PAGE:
We turn our attention to belt-drive scissor lift tables in the second article of our series on Lift table types and their advantages and disadvantages .
Modern belt-drive scissor lift tables primarily rely on the use of flat belts. However, many of the positive as well as negative properties listed here can also be transferred to other types of lift tables with traction devices.
The belt of this type of lift table is connected at one end to the electric motor via a gearbox and at the other end to the scissor lift mechanism or a lift carriage.
Put simply, the scissor lift is retracted and extended by rolling the belt on and off a shaft. By 'shortening' the length of the belt, the scissor lift becomes steeper and the platform is raised with the load. Conversely, unrolling the belt will 'lengthen' the belt and lower the load.
The fact that it does not use hydraulic oil as a pressure medium can be associated with some advantages. For example, there is no risk of leaks due to improperly laid hydraulic lines or material failure. Belt-drive scissor lift tables can therefore be used in food processing areas without having to take special measures because of the hydraulic oil.
The drive unit of spindle lift tables must be installed inside the lift platform. This disadvantage does not apply to belt-drive scissor lift tables, as the traction traction device can be easily guided outside by a deflection pulley. However, the positioning of the power unit cannot be quite as discretionary as is usual with a hydraulic scissor lift table, for example.
If a force peak occurs during the lifting or lowering process, this is dampened by the elasticity of the belt. The same positive effect also manifests itself in any vibrations, which greatly reduces the risk of natural vibration. This dampening effect of the flat belt protects the drive from unwanted force effects.
Earlier designs used a single belt for power transmission. Bystanders would be exposed to great danger if this single belt were to be damaged. For this reason, up to six belts are used in modern lift tables, depending on the load capacity.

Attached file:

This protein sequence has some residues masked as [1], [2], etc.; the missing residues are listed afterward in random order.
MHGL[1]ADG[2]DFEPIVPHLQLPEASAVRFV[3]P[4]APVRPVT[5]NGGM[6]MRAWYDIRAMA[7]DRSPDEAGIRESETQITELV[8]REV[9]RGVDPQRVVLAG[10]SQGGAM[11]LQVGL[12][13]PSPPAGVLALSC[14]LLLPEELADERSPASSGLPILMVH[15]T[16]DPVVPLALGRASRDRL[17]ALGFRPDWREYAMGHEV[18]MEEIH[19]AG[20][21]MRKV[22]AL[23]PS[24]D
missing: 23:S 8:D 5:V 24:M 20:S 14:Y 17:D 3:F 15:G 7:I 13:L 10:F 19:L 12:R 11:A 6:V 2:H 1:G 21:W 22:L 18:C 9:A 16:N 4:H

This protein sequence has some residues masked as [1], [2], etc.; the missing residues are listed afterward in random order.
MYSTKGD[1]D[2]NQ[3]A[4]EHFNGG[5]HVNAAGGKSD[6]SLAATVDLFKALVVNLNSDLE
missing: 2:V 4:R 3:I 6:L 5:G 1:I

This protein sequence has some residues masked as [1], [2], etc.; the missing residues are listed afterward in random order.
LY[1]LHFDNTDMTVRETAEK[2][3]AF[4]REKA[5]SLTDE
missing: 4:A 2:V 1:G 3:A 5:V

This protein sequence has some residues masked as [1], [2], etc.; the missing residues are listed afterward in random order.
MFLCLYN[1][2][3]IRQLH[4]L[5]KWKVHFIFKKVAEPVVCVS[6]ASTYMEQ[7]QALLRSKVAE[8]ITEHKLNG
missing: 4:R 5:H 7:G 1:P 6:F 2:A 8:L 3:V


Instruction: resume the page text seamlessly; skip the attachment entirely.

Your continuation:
However, this new design has created a new problem. Due to the existing elongation slip, the individual belts are loaded unevenly during the lifting process and are subject to constant tension changes.
The composition of the material of the belts prevents them from being used in higher temperature ranges. Although high temperatures are also not unproblematic in other types of lift tables, appropriate aids such as oil coolers can be used. Unfortunately, this is not possible with belt-drive scissor lift tables, so that either other lift table designs must be used or suitable ambient conditions must be created.
The belts are particularly sensitive to external influences when they are under load. This applies to both external forces and to contamination of the belt through oil, petrol, water, dirt or dust. Theoretically, the belt could be protected by encapsulation, but the movement of the shears makes this option difficult to implement.
The continuous stretching of the traction device during lifting and lowering of the lift table necessitates the re-tensioning of the belts throughout their service life.
In a hydraulic lift table, the energy balance sheet is often improved by the fact that the electric motor only has to be operated during the lifting process. All the energy needed to lower the scissor lift is provided by the potential energy of the load and the dead weight of the lift table.
In a belt-drive scissor lift table, the electric motor is usually needed both for rolling the traction device on and off. In principle, the belt could also be unrolled using the lift table’s dead weight, but this would make it more difficult to fix the load at a certain height.